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Scientists on road to modifying, customizing human heparin

Scientists at University of North Carolina at Chapel Hill have learned to modify the human enzyme that produces heparin, which may lead to a more effective synthetic version of the blood thinner, according to Newswise Medical News. “Previously it was nearly impossible to change the nature of the heparin generated by the enzyme,” said Jian Liu, Ph.D., associate professor at the UNC Eshelman School of Pharmacy medicinal chemistry and natural products division. “The degree of difficulty was 10-plus. Now it’s more like a two or three, which opens the door to the possibility of improving on the natural product.” The ... Read More

Time shares story of family affected by heparin contamination

A recent Time magazine story gives us a glimpse into a family affected by the contaminated heparin tragedy: Leroy Hubley’s wife of 48 years, Bonnie, suffered from polycystic kidney disease, a genetic kidney disease in which cysts grow in the kidneys, causing them to fail. She received a kidney transplant in October 2007, but her body rejected it, leaving her in need of regular dialysis treatments. During dialysis, patients are hooked up to a machine that draws out the blood through tubing. Since blood tends to clot when it moves through the tubing, patients routinely are given the blood thinner ... Read More

Doctors outraged by heparin seizure

ConsumerAffairs.com is reporting that doctors are outraged that recalled batches of heparin were found in a Cincinnati, Ohio lab. “It’s really horrible for two reasons: one, that a company that knows that their product is not a good product that should be distributed and they’ve been told so,” said Dr. Lynne Wagoner, a Christ Hospital Heart Specialist, who was quoted in the story by WTOL-TV in Toledo, Ohio. Earlier this month, U.S. Marshals seized a total of 11 lots of the blood thinner at Celsus Laboratories Inc. Heparin was recalled earlier this year after an FDA investigation found that batches ... Read More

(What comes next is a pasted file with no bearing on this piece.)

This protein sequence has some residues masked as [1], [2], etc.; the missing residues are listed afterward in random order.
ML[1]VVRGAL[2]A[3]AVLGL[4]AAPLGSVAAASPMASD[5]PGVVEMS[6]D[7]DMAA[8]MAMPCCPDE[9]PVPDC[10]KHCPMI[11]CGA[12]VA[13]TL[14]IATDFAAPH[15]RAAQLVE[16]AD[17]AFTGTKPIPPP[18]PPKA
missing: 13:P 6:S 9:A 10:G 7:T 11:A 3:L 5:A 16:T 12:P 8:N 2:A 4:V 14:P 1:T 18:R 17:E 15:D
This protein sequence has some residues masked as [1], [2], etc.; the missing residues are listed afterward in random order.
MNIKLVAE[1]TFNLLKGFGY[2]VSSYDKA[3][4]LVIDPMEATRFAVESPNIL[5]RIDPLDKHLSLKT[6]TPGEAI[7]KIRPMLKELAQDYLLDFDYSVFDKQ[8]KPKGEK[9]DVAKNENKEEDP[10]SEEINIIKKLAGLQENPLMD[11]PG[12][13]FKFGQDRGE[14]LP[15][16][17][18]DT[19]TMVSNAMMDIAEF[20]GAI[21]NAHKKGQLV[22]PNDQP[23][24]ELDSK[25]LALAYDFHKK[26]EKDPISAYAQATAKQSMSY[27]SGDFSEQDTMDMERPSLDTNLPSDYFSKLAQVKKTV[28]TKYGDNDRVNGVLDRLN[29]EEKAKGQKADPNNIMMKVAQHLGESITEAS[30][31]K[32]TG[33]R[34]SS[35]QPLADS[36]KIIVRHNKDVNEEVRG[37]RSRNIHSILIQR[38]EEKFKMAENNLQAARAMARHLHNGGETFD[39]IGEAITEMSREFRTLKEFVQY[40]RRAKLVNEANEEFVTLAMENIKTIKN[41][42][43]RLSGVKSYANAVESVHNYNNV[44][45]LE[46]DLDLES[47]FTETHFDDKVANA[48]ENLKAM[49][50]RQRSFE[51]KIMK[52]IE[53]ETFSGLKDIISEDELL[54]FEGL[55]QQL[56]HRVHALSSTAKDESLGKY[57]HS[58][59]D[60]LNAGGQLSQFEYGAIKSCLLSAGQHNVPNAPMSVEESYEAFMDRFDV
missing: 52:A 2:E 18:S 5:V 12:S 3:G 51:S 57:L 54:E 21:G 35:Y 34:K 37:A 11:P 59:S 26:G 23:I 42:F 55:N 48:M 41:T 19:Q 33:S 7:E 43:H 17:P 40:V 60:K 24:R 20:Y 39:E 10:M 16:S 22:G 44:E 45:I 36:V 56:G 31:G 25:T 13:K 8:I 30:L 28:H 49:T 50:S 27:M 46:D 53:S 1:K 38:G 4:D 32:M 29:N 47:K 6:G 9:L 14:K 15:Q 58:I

Glycotek developing oral alternative to heparin

A drug development company, Glycotek, is establishing a laboratory at the Hershey Center for Applied Research (HCAR) in Hummelstown, Penn., to focus on a long sought after oral alternative to heparin to treat deep vein thrombosis and other thrombotic conditions, as well as cancer, according to Business Wire. Heparin is a blood thinner that is routinely used before certain types of surgery or other procedures to prevent clotting. It also is widely used for patients with chronic thrombotic conditions. Heparin is administered intravenously, which requires constant monitoring of doses and in-patient hospital stays. An oral alternative could reduce the need ... Read More

Heparin used in innovative cholesterol-separating method

People who have high cholesterol may have another alternative to statin drugs – a method that literally sucks bad cholesterol right out of a patient’s blood, according to the St. Louis Post-Dispatch. The method uses a machine that removes blood from a patient through an IV, separates it into red blood cells and plasma, and returns the red blood cells back into the patient’s arm. The plasma is then infused with the blood thinner heparin, which binds to the low-density lipoprotein (LDL), or “bad” cholesterol, and separates from the plasma. The LDL is then filtered out and the remaining plasma ... Read More

Chantix plays role in record number of drug reactions